By: Rachel Lyle, May 19th, 2017
In Uprooted by Naomi Novik wizards tend to have a type of magic that is concentrated on one area of magic such as healing, or medicinal magic or plant, or earth magic. Each wizard has a wizard name based on what their concentration of magic is, such as the Raven, or the Falcon. Most wizards can be taught their magic and taught the mechanics of it and how to use it and how do produce spells.
Agneiska has a concentration of magic that seems to focus mostly on healing but in general she can do all magic well and doesn’t do one kind of magic better than the others. She can also not be taught magic the way most wizards can and her magic seems to be more of a “natural” kind of magic. She does need to be taught and teaching won’t help her in any way. She just does things with magic and she does not know or remember how does it or what she does but she does it right and does it well.
The Dragon who is the wizard that has taken Agneiska to live with him and under whom she is apprenticing does not at first think like the fact that her magic is more “natural” and she cannot be taught to use her magic or taught how to perform magic,
“What made you pick this up?” he demanded. “It was full of notes!” I said. “I thought it must be important.” “It is not important,” he said, although for how angry he seemed over it, I didn’t believe him. “It is useless— it has been useless, for all five hundred years since it was written, and a century of study has not made it anything other than useless.” “Well, it wasn’t useless today,” I said, folding my arms across my chest. “How did you know how much rosemary to use?” he said “How much lemon?” “You used all sorts of amount, in those tables!” I said “I supposed it didn’t much matter.” “The tables are of failures, you blundering imbecile!” he shouted, “None of them had the least effect — not in any parts, not in any admixture, not with any incantation — What did you do?” I stared at him. “I used enough to make a nice smell, and steeped them to make them stronger. And I used the chant on the page.” “There is no incantation here!” he said. “Two trivial syllables with no power—” “When I sang it long enough, it made the magic flow,” I said. “I sang it to ‘Many Years,” I added. He went even more red and indignant. (Pgs. 87-88).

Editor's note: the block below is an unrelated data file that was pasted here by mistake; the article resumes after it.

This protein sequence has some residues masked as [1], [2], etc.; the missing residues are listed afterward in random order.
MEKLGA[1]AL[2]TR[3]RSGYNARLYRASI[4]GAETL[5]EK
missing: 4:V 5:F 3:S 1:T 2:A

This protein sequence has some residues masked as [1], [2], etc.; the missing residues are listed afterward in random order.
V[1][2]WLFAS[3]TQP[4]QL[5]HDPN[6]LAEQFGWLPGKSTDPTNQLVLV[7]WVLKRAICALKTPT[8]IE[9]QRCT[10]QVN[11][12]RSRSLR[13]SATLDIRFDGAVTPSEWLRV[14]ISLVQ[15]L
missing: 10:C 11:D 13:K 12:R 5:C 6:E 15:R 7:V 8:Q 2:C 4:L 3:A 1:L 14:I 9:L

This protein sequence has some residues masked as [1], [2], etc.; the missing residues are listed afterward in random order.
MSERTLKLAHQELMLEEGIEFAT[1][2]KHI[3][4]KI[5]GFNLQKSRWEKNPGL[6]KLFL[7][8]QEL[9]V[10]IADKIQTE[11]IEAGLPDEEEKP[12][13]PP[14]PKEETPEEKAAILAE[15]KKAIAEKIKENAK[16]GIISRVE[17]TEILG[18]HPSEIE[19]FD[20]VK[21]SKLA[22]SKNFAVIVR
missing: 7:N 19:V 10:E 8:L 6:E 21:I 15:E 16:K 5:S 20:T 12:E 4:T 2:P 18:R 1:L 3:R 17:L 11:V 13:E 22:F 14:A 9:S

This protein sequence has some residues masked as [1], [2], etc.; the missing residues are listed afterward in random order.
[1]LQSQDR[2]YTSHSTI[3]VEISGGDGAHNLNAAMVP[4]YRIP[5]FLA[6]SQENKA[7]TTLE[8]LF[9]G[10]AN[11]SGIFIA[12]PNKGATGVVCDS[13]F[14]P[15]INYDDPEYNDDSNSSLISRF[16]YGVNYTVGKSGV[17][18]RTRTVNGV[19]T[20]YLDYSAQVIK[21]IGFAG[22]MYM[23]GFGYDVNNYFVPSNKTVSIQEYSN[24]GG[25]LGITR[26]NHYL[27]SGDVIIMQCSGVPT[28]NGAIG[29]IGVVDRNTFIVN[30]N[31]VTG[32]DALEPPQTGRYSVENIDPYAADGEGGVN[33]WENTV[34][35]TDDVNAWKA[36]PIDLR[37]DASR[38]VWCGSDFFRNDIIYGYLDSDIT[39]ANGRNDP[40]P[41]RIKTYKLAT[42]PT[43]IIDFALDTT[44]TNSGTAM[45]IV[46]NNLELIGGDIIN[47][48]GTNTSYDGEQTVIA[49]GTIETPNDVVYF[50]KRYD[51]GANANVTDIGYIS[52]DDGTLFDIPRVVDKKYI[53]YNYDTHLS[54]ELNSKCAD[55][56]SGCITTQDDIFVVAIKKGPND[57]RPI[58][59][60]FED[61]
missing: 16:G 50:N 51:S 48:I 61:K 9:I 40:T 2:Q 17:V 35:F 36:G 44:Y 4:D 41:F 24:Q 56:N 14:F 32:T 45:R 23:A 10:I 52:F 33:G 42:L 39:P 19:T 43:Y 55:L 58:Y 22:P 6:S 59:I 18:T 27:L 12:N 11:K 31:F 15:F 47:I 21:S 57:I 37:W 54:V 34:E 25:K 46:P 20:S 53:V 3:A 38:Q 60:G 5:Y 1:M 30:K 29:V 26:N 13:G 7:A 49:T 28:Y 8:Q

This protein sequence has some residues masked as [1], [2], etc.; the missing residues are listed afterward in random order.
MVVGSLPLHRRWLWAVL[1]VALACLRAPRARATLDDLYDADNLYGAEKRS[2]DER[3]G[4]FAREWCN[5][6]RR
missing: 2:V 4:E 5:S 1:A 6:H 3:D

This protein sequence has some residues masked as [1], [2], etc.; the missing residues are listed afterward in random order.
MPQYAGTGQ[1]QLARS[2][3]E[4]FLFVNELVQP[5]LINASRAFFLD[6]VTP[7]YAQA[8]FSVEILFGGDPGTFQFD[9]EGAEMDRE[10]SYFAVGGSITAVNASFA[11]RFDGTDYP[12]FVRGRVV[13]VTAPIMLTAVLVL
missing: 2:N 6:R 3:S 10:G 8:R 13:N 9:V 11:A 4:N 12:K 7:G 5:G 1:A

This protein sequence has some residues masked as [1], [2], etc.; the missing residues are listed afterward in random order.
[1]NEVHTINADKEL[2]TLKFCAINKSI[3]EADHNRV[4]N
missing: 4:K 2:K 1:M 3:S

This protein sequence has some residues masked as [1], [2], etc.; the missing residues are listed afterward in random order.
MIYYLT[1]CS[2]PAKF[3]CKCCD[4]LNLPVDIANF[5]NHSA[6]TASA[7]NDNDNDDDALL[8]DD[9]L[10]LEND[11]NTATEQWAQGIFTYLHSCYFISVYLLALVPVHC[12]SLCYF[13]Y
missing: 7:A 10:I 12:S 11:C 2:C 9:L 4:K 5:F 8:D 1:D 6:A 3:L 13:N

He does not agree with her methods of figuring out how to use her magic and he also does not believe that her magic does not have a specific concentration type to it. He believes because she is good at healing spells and incantations she has to be a healing wizard.
I believe that this dislike for her magic being different from his magic is stemmed from a secret, hidden prejudice that he has subconsciously. I believe that he is sexist against women and doesn’t realize it until now and later in the book tries to fix to make amends for it. In my opinion he believes that since she is a woman she can be taught, so she can be taught how to use her magic properly and taught how to hone her magic. Since she can be taught she can be taught the way he was, so he should be able to teach her the way he wants to and in ways in which he was taught. He thinks she can be taught the methods to use her magic and her skills the way he was and can have the same type of magic he does, the learned and perfected type.
I think that he believes that women are inferior and so they can be taught by men to obey men and to be the way men want them to be. Because of his belief in this he thinks that he can teach her to have magic the same way he has magic and the same type of magic that he has and he train her in a way to use magic like he does because this is the way he wants her to be. He believes because she is a woman he can make her concentrate on healing magic and teach her magic to make her be good at healing magic.
I believe that the Dragon has a subconscious sexist prejudice against women which causes him to believe he can make Agneiska the kind of wizard he wants because she is a woman.